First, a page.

A Bitcoin trader from South Africa has reportedly been drugged, kidnapped, and tortured over his Bitcoin holdings. The assault happened after the man followed an invite to an anonymous presentation, highlighting the threats lurking on the internet.
Kidnapped Over Bitcoin
A bitcoin trader from the area of Lanseria in Johannesburg, South Africa, has reportedly been involved in what seems much like a Hollywood thriller.
Lured by an invite to do a presentation on Bitcoin, a trader only known as Andrew got drugged, kidnapped, and tortured by a group of people over his Bitcoin holdings, according to local media citing police reports.
The police say the man was abducted by 5 people – two women and three men who burned him with a hot iron while threatening his wife if he did not send his bitcoin to an account controlled by the criminals.
Eventually, the man transferred some ZAR 800,000 ($59,000) in BTC and another sum of approximately $7,400 via bank transfer. Additionally, the kidnappers took his two iPhones and two laptops before dropping him off on a random road.
Fortunately, the victim is currently recovering in a local hospital after sustaining serious burn wounds on his buttocks, legs, hands, and his torso.
Earlier this month Bitcoinist reported on another assault case where a young man got waterboarded and waxed to reveal his crypto-wallet password.
Both of these situations highlight the importance of being able to defend yourself from a $5 wrench attack, i.e. where you’re being physically assaulted for your bitcoin.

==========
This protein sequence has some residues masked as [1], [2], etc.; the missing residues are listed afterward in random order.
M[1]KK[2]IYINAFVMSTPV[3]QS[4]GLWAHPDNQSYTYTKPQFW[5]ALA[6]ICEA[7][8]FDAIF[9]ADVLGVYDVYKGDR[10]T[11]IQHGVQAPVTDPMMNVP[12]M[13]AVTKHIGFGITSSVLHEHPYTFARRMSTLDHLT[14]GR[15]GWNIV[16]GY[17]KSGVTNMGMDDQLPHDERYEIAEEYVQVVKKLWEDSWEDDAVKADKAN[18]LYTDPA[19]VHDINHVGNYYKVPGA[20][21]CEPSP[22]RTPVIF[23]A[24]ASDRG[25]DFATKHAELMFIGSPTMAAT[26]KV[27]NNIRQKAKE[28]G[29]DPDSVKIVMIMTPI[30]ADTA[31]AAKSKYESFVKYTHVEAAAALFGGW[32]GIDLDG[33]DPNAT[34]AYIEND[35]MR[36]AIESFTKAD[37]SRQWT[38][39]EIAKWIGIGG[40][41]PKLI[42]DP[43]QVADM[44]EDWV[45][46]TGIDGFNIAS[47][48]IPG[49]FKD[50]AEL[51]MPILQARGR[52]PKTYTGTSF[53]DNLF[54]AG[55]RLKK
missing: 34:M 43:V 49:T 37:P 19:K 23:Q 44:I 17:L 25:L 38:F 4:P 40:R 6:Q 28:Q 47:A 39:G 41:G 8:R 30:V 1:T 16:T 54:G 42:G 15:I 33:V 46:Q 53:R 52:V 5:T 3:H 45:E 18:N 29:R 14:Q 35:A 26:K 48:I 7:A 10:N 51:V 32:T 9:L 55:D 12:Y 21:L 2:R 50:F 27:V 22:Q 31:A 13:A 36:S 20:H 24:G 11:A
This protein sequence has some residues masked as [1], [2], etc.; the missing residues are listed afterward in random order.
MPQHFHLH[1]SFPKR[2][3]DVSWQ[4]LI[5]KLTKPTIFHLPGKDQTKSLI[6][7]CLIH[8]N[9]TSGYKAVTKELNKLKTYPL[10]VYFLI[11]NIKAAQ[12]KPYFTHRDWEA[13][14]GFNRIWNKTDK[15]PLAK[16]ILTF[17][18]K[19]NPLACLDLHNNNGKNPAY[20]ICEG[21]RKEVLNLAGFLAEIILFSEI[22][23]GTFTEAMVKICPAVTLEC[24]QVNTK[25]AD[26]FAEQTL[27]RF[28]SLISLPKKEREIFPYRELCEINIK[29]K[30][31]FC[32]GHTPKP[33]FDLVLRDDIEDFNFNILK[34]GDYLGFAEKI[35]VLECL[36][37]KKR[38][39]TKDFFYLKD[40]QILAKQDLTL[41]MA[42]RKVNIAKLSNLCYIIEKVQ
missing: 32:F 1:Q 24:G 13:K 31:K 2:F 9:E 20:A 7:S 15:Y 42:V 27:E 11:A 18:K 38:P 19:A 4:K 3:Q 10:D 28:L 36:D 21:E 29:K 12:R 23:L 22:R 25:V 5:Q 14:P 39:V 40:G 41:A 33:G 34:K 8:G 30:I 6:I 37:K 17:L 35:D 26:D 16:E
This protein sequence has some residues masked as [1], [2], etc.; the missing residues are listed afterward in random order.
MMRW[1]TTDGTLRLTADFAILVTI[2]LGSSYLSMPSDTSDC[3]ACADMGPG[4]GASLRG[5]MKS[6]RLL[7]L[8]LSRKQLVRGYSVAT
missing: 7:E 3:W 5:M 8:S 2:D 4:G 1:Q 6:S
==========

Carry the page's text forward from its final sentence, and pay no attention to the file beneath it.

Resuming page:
Not even super secure offline hardware wallets can prevent a physical attacker from forcing you to hand over your private keys and/or send them your bitcoin.
4 Ways to Prevent $5 Wrench Attacks
Here are a few things you can do to ensure the safety of your holdings, and perhaps your own.
First and foremost, silence is golden. Do not reveal that you hold bitcoin to anyone and avoid wearing flashy Bitcoin merchandise. If you get in a situation of the kind, though: deny, deny, deny. Lie and try to cast doubt that you even have bitcoin.
Second, you can carry a small amount of cryptocurrency in a side account that you can simply use to appease the attacker.
Third, you can use multi-sig technology to prevent your coins from being transferred with just one private key. The other key could be kept by a person you trust and/or stored within a safety deposit box, for instance. To avoid further complications, don’t keep a list of the people who hold your other private keys.
Finally, you can use a Duress code. This is similar to a warrant canary where you have a secret signal to other key holders notifying them that you have been compromised. They will then know that they shouldn’t reveal their keys or that you are currently in distress.
Ideally, it would be wise to apply a combination of these strategies for maximum protection of your funds.
However, since no amount of bitcoin is worth more than your life, it may probably be best to send bitcoin to the attacker as Andrew had, who luckily escaped with his life.
What are the best ways to protect yourself against $5 wrench attacks? Let us know below!
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